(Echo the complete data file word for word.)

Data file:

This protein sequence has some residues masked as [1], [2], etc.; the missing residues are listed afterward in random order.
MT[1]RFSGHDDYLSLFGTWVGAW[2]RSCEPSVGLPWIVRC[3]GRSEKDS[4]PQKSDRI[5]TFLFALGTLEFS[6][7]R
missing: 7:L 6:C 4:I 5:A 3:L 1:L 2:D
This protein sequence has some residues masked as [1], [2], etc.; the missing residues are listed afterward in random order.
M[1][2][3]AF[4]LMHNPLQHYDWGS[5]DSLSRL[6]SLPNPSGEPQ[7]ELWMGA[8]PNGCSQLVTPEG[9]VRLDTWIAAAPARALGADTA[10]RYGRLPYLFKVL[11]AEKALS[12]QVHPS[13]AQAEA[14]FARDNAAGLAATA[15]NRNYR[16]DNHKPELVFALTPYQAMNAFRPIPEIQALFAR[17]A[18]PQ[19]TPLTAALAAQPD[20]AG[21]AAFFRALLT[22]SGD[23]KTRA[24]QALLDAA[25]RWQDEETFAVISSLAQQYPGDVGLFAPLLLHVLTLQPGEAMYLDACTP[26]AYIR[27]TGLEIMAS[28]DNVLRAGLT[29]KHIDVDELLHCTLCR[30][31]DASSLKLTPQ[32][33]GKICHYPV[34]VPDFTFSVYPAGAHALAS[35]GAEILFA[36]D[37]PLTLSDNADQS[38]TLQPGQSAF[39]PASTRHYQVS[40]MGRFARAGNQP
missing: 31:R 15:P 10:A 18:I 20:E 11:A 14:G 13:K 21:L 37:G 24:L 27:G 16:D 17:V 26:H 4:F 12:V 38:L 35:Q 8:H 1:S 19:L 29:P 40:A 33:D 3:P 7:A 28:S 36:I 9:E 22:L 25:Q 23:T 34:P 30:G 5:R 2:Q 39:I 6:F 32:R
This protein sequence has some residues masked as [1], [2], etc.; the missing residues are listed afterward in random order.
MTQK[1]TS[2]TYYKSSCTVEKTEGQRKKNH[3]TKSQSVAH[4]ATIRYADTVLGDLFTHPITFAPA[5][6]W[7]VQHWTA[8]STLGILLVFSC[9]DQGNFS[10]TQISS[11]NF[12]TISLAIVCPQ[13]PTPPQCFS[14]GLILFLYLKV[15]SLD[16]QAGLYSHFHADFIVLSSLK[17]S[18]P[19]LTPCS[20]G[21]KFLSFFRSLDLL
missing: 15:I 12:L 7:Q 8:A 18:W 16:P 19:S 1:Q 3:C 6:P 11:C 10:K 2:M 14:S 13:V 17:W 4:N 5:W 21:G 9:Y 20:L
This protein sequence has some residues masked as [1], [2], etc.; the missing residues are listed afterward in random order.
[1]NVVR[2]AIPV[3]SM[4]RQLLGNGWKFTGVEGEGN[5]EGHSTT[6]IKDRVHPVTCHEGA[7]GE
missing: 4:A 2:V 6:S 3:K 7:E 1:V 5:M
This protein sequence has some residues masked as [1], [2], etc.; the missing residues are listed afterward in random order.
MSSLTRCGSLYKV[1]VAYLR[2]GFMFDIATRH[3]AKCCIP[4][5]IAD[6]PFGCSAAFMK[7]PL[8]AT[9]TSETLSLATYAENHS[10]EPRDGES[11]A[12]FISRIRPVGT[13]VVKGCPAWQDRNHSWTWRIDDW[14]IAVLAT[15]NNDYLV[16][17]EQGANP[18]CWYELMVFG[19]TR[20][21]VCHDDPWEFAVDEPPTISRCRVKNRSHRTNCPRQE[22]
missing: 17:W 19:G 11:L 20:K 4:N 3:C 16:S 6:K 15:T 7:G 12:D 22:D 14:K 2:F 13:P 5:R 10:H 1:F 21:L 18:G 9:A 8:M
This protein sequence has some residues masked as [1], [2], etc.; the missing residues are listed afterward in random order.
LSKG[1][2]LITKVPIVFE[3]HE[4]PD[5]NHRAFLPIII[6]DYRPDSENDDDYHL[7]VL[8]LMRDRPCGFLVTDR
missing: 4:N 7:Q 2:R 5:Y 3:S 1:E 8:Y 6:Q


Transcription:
This protein sequence has some residues masked as [1], [2], etc.; the missing residues are listed afterward in random order.
MT[1]RFSGHDDYLSLFGTWVGAW[2]RSCEPSVGLPWIVRC[3]GRSEKDS[4]PQKSDRI[5]TFLFALGTLEFS[6][7]R
missing: 7:L 6:C 4:I 5:A 3:L 1:L 2:D
This protein sequence has some residues masked as [1], [2], etc.; the missing residues are listed afterward in random order.
M[1][2][3]AF[4]LMHNPLQHYDWGS[5]DSLSRL[6]SLPNPSGEPQ[7]ELWMGA[8]PNGCSQLVTPEG[9]VRLDTWIAAAPARALGADTA[10]RYGRLPYLFKVL[11]AEKALS[12]QVHPS[13]AQAEA[14]FARDNAAGLAATA[15]NRNYR[16]DNHKPELVFALTPYQAMNAFRPIPEIQALFAR[17]A[18]PQ[19]TPLTAALAAQPD[20]AG[21]AAFFRALLT[22]SGD[23]KTRA[24]QALLDAA[25]RWQDEETFAVISSLAQQYPGDVGLFAPLLLHVLTLQPGEAMYLDACTP[26]AYIR[27]TGLEIMAS[28]DNVLRAGLT[29]KHIDVDELLHCTLCR[30][31]DASSLKLTPQ[32][33]GKICHYPV[34]VPDFTFSVYPAGAHALAS[35]GAEILFA[36]D[37]PLTLSDNADQS[38]TLQPGQSAF[39]PASTRHYQVS[40]MGRFARAGNQP
missing: 31:R 15:P 10:A 18:I 20:E 11:A 14:G 13:K 21:L 37:G 24:L 27:G 16:D 17:V 26:H 4:F 12:V 38:L 35:Q 8:H 1:S 19:L 29:P 40:A 33:D 3:P 7:A 28:S 36:I 9:E 22:L 25:Q 23:T 34:P 30:G 5:R 2:Q 39:I 6:F 32:R
This protein sequence has some residues masked as [1], [2], etc.; the missing residues are listed afterward in random order.
MTQK[1]TS[2]TYYKSSCTVEKTEGQRKKNH[3]TKSQSVAH[4]ATIRYADTVLGDLFTHPITFAPA[5][6]W[7]VQHWTA[8]STLGILLVFSC[9]DQGNFS[10]TQISS[11]NF[12]TISLAIVCPQ[13]PTPPQCFS[14]GLILFLYLKV[15]SLD[16]QAGLYSHFHADFIVLSSLK[17]S[18]P[19]LTPCS[20]G[21]KFLSFFRSLDLL
missing: 15:I 12:L 7:Q 8:A 18:W 16:P 19:S 1:Q 3:C 6:P 11:C 10:K 2:M 14:S 13:V 17:W 4:N 5:W 21:G 9:Y 20:L
This protein sequence has some residues masked as [1], [2], etc.; the missing residues are listed afterward in random order.
[1]NVVR[2]AIPV[3]SM[4]RQLLGNGWKFTGVEGEGN[5]EGHSTT[6]IKDRVHPVTCHEGA[7]GE
missing: 4:A 2:V 6:S 3:K 7:E 1:V 5:M
This protein sequence has some residues masked as [1], [2], etc.; the missing residues are listed afterward in random order.
MSSLTRCGSLYKV[1]VAYLR[2]GFMFDIATRH[3]AKCCIP[4][5]IAD[6]PFGCSAAFMK[7]PL[8]AT[9]TSETLSLATYAENHS[10]EPRDGES[11]A[12]FISRIRPVGT[13]VVKGCPAWQDRNHSWTWRIDDW[14]IAVLAT[15]NNDYLV[16][17]EQGANP[18]CWYELMVFG[19]TR[20][21]VCHDDPWEFAVDEPPTISRCRVKNRSHRTNCPRQE[22]
missing: 17:W 19:G 11:L 20:K 4:N 3:C 16:S 6:K 15:T 7:G 12:D 22:D 14:K 2:F 13:P 5:R 10:H 1:F 21:L 18:G 9:A 8:M
This protein sequence has some residues masked as [1], [2], etc.; the missing residues are listed afterward in random order.
LSKG[1][2]LITKVPIVFE[3]HE[4]PD[5]NHRAFLPIII[6]DYRPDSENDDDYHL[7]VL[8]LMRDRPCGFLVTDR
missing: 4:N 7:Q 2:R 5:Y 3:S 1:E 8:Y 6:Q